The cover, a simple graphic showing hands of different colors clasped, highlights both the conflict and cooperation that exists in the story.
Without preaching, the author highlights the plight of Africa’s albinos more effectively than all the UN pamphlets or political speeches.
Another great strength of this book is that, though it was written originally in Italian, the English translation is so smooth, it’s not at all apparent that this is a translation.
Most westerners are unaware of the problems faced by albinos in traditional African societies, but after reading this book, can not only become aware, but might just be called to action to help do something about it.
I give this book five stars for theme and execution. A compelling read.
February 27, 2017
The Flower Seller tells the story of Jessie Martin, an at-times bland and by-the-book solicitor (someone who handles the buying and selling of land properties) with the firm of Smith Mathers in the fictional Essex market town of Abbeyleigh. When we meet Jessie, she is just coming out of a 21-year marriage in which she sacrificed her career for her family and now has little to show for it. Amid a contentious divorce with her ex, William, Jessie reluctantly tries to find love again at the suggestion of her daughter, Hannah, and her adventurous friend Anne. When a blind date at a hamburger restaurant that doesn’t seem to go well turns out to be a message from the universe in disguise, Jessie is set on a journey that will test her character, patience and her capacity to forgive.The book itself is well written and well edited (UK Style) and structured appropriately for the story. There is little to complain about technically, but it should be noted that this is a book that can drag in some places. The author seems to make a joke about this in the beginning when Jessie tries desperately to prove that people in her line of work do have senses of humor, but the author is also not joking. Many of the scenes involving the firm and Jessie’s attempt to further her role there, the litigation segments and some of the dialogues between Jessie & William and Jessie & Owen can move at a slow pace. I know there are readers out there who will want to know all of the information presented, so for some it might not even be an issue, but I could see how others might be pressed to rush through those parts to get to more of the exciting aspects of the book.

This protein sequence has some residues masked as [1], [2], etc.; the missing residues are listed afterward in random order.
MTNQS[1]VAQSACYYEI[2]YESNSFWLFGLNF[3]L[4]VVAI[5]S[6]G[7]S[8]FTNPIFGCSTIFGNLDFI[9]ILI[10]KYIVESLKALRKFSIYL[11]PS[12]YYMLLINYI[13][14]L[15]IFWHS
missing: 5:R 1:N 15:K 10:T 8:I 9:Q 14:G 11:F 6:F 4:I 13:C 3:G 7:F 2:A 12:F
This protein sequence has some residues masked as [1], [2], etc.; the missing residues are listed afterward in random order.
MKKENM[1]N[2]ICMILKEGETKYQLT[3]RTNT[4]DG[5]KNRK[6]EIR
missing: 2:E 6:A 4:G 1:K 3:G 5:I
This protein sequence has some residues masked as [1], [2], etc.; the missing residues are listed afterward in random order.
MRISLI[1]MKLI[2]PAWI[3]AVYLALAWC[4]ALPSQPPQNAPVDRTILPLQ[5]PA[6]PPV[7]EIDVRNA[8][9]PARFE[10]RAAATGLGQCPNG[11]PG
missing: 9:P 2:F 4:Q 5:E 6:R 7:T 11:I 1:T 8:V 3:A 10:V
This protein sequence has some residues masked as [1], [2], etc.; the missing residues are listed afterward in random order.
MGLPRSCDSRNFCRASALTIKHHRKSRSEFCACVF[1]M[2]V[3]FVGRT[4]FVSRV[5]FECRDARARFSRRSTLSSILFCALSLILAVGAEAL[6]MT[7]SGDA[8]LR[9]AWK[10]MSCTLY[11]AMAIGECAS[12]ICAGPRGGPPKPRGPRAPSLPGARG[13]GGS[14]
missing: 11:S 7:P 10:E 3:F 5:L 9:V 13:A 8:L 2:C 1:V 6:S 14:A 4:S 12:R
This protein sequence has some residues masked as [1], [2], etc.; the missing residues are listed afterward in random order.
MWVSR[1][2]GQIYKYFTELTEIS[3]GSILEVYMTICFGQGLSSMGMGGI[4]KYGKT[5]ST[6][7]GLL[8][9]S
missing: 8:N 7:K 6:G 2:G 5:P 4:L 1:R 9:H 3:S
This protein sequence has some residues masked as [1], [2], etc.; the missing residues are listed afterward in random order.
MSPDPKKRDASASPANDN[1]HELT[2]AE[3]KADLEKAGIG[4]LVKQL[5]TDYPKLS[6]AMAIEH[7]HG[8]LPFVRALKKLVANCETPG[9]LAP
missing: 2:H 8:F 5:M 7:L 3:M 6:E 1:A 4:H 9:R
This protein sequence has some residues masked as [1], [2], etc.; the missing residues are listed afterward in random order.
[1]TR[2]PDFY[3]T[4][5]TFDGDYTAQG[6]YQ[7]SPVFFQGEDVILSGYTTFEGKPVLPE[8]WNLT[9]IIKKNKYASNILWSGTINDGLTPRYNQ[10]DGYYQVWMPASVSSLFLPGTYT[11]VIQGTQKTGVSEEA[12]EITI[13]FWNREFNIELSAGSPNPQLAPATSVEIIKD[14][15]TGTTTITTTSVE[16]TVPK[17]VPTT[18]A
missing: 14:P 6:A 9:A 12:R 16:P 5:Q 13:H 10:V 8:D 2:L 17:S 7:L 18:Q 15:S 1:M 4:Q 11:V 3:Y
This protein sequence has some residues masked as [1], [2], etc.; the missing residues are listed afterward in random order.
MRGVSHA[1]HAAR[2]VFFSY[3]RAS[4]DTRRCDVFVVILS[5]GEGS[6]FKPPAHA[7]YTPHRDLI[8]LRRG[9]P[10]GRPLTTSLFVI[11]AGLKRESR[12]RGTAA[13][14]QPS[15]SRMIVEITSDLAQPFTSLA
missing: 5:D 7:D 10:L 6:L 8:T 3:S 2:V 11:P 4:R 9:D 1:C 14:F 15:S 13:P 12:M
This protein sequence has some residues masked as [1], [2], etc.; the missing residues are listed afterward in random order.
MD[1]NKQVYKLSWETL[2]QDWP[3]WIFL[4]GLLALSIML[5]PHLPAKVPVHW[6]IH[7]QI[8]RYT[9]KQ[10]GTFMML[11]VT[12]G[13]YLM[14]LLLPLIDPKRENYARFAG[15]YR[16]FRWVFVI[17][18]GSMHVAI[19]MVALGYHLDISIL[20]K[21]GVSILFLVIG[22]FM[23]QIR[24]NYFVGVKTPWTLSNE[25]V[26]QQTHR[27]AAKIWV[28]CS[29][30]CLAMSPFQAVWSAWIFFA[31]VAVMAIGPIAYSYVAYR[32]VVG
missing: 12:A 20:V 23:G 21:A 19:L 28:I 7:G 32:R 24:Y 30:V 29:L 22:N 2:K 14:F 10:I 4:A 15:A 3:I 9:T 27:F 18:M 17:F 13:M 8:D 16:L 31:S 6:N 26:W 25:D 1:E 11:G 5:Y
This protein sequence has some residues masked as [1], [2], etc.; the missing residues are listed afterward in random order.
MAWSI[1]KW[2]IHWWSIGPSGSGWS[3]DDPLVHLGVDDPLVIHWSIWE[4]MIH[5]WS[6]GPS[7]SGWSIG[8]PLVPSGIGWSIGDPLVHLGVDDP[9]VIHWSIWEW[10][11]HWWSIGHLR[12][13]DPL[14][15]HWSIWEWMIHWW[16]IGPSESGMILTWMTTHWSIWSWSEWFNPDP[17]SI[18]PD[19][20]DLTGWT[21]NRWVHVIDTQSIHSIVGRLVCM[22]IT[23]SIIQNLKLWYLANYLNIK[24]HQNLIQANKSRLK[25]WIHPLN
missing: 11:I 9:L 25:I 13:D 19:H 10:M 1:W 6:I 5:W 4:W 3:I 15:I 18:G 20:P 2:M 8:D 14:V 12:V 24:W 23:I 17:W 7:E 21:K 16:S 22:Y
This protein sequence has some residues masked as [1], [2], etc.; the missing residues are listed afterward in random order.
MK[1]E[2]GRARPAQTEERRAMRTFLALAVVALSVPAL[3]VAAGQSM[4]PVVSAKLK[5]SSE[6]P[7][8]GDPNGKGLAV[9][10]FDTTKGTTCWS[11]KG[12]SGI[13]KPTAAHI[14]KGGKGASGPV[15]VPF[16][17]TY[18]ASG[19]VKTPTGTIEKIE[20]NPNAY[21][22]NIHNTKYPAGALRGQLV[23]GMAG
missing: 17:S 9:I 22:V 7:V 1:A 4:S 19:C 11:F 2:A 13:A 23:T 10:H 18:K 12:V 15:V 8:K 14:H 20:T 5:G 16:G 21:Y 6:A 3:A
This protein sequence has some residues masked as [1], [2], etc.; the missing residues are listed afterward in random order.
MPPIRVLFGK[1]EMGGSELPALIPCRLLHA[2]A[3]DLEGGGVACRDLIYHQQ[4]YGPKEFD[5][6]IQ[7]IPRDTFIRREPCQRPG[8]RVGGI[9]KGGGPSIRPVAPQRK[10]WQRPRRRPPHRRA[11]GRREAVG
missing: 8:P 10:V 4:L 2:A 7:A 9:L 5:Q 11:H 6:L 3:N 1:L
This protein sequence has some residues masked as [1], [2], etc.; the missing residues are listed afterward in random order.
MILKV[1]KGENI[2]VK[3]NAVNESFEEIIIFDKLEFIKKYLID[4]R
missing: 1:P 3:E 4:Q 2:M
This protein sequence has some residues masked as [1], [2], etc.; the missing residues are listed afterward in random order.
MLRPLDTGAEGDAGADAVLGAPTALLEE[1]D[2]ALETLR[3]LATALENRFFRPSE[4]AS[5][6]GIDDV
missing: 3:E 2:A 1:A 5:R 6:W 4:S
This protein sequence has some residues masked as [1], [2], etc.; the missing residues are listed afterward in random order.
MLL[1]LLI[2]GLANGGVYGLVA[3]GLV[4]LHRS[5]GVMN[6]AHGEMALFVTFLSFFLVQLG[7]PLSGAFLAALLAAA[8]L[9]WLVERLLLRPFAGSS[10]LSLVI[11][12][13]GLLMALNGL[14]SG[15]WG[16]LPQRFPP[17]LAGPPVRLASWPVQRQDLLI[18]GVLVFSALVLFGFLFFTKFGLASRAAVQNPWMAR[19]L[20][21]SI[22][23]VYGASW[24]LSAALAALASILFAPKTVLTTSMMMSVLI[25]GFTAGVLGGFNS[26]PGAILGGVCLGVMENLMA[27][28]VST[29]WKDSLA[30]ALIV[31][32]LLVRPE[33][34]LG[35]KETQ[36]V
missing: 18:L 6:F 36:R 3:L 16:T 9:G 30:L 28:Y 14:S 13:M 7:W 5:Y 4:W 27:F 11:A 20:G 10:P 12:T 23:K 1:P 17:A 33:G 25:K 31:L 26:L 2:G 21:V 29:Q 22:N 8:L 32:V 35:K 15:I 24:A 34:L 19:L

February 24, 2017
If you’re a fan of serial vampire fiction and are looking for a fresh voice that not only captures, but also amplifies the allure and mystique of the classics of the genre – look no further than the Sinistra Dei series by Kathryn M. Hearst!
The second novel in the series, Feast of Mercy continues the story of Gia and her would-be suitors on their holy quest, and delivers the same level of charismatic dialogue and meticulously detailed world-building as the first entry, Feast of The Epiphany. For fans of the first novel, you will find yourself again wracked with both empathy and schadenfreude as our characters fall into and out of love with each other during their adventure. While unfamiliar readers will likely want to start with the first book in the series, this entry has more than enough action, romance and witty dialogue to engage newcomers.
If Feast of The Epiphany was the introduction to this world, Feast of Mercy establishes in detail the hierarcy of power within that world. While this is primarily the story of Gia and her beaus, the Christian metaphysical aspects of the story are paid close attention to. This is a story of trust and betrayal and sacrifice and redemption. It is a tale that draws you in and makes you choose. It is the journey from first chance to final judgment.
The author takes great care when blending several genres into something that is current, sexy, smart and spiritual. I give this book 5 stars and recommend it highly to fans of vampire fiction.